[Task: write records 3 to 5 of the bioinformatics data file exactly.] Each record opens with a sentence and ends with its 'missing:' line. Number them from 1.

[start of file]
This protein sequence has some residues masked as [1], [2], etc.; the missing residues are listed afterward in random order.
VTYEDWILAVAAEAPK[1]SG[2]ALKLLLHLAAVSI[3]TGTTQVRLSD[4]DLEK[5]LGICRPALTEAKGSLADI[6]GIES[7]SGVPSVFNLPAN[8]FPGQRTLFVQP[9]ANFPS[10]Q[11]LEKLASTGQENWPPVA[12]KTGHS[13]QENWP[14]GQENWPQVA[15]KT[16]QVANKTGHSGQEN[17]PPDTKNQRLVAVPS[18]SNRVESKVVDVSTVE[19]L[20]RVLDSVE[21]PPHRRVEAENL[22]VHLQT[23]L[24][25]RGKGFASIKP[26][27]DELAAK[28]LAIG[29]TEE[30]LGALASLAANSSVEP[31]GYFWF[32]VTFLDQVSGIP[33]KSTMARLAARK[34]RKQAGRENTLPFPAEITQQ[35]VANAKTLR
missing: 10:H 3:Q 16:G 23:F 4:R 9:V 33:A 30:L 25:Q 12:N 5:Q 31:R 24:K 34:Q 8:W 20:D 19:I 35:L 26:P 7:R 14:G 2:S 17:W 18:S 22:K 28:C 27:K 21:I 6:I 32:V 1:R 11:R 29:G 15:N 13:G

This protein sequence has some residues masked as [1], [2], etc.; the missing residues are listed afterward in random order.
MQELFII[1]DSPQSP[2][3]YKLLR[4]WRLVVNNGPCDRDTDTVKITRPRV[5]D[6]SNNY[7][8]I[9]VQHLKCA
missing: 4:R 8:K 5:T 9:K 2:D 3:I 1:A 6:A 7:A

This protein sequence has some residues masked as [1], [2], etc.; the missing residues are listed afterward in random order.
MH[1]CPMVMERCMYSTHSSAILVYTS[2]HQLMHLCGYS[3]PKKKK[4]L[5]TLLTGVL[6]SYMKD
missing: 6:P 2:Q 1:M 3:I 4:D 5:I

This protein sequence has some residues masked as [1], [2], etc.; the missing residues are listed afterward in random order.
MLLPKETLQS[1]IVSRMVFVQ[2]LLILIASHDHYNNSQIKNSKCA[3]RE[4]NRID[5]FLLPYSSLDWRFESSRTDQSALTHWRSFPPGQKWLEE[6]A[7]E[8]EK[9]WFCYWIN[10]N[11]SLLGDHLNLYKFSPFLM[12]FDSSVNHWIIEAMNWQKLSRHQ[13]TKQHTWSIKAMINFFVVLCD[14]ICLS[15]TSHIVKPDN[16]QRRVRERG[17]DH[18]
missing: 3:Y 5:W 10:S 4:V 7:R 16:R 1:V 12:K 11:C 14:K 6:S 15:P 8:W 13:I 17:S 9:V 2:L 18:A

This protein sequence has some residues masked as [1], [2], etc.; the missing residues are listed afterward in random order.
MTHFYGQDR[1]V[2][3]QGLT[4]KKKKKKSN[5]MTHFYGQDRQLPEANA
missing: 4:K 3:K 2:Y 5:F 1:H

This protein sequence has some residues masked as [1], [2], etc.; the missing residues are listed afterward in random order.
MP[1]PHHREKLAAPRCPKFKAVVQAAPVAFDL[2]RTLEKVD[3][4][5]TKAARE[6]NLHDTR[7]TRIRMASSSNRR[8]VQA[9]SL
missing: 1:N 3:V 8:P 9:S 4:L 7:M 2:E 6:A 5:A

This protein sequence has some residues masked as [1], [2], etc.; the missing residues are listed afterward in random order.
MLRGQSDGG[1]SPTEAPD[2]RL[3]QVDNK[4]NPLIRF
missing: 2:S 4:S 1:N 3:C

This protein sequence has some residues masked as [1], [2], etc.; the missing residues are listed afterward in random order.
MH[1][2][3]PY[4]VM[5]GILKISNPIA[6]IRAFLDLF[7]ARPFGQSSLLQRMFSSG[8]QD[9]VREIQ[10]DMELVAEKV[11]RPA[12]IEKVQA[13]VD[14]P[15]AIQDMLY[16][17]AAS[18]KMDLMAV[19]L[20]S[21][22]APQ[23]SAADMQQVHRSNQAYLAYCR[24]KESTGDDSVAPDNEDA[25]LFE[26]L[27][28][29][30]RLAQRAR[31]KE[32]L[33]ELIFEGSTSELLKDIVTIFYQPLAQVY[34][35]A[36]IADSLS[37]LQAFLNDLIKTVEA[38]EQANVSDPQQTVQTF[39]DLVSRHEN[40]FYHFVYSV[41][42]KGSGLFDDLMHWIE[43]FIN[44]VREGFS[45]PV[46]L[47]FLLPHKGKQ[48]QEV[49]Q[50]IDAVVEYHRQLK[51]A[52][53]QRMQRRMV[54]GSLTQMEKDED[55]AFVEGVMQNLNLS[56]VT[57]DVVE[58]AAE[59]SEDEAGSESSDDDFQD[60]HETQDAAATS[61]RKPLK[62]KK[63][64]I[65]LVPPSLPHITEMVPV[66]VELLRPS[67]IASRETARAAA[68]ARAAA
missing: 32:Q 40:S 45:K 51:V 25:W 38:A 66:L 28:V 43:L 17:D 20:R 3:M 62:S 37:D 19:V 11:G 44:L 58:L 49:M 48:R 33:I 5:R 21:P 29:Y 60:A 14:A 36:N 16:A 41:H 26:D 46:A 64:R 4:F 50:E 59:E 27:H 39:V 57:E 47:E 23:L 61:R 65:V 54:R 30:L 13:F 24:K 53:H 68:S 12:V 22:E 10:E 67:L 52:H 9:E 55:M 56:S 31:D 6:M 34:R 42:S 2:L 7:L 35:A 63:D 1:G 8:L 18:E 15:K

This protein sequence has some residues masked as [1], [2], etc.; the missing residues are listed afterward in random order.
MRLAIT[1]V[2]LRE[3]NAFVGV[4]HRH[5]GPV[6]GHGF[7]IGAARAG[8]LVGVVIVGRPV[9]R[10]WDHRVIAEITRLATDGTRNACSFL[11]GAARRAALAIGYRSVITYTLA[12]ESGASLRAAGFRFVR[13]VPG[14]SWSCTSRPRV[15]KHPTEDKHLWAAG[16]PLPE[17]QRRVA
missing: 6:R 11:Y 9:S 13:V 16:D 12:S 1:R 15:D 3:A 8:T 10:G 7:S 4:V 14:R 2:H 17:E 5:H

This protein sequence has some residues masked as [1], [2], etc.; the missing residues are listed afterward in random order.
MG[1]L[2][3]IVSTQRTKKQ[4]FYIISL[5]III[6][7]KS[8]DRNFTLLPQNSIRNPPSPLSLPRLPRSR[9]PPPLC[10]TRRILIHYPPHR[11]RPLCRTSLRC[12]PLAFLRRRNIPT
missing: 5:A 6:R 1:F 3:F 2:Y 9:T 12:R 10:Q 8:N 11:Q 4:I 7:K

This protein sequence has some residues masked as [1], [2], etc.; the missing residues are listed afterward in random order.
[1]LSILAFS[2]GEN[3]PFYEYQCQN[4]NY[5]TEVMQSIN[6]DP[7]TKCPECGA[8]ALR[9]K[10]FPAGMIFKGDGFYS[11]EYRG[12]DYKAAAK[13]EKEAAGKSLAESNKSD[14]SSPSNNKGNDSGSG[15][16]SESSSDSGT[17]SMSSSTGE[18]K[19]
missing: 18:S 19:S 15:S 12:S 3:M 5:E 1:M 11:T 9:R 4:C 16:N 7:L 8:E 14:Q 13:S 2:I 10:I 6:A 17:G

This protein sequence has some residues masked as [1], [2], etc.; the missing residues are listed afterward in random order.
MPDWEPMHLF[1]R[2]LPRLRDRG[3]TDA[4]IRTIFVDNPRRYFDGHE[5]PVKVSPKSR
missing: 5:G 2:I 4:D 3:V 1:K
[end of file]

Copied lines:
This protein sequence has some residues masked as [1], [2], etc.; the missing residues are listed afterward in random order.
MH[1]CPMVMERCMYSTHSSAILVYTS[2]HQLMHLCGYS[3]PKKKK[4]L[5]TLLTGVL[6]SYMKD
missing: 6:P 2:Q 1:M 3:I 4:D 5:I

This protein sequence has some residues masked as [1], [2], etc.; the missing residues are listed afterward in random order.
MLLPKETLQS[1]IVSRMVFVQ[2]LLILIASHDHYNNSQIKNSKCA[3]RE[4]NRID[5]FLLPYSSLDWRFESSRTDQSALTHWRSFPPGQKWLEE[6]A[7]E[8]EK[9]WFCYWIN[10]N[11]SLLGDHLNLYKFSPFLM[12]FDSSVNHWIIEAMNWQKLSRHQ[13]TKQHTWSIKAMINFFVVLCD[14]ICLS[15]TSHIVKPDN[16]QRRVRERG[17]DH[18]
missing: 3:Y 5:W 10:S 4:V 7:R 16:R 1:V 12:K 11:C 14:K 6:S 15:P 8:W 13:I 17:S 9:V 2:L 18:A

This protein sequence has some residues masked as [1], [2], etc.; the missing residues are listed afterward in random order.
MTHFYGQDR[1]V[2][3]QGLT[4]KKKKKKSN[5]MTHFYGQDRQLPEANA
missing: 4:K 3:K 2:Y 5:F 1:H